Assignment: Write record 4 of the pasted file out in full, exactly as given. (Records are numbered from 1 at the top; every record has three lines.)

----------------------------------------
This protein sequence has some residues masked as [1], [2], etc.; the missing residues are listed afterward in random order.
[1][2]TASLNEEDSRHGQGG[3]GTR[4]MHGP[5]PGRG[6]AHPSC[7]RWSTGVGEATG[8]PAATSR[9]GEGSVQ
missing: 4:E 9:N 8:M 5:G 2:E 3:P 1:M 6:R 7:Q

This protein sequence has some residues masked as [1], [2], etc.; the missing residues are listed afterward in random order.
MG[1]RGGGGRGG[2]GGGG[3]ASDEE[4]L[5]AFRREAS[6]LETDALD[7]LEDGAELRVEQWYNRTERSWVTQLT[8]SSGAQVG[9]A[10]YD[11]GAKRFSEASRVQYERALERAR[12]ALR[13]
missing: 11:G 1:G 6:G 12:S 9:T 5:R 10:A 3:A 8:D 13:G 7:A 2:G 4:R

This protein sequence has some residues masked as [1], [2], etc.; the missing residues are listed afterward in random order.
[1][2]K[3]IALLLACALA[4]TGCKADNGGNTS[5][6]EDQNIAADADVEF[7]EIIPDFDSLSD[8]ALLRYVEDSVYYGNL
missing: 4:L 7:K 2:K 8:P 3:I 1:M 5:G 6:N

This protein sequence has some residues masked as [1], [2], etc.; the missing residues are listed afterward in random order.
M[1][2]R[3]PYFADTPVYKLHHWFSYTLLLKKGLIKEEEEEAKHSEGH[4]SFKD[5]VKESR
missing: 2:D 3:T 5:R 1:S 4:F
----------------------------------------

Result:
This protein sequence has some residues masked as [1], [2], etc.; the missing residues are listed afterward in random order.
M[1][2]R[3]PYFADTPVYKLHHWFSYTLLLKKGLIKEEEEEAKHSEGH[4]SFKD[5]VKESR
missing: 2:D 3:T 5:R 1:S 4:F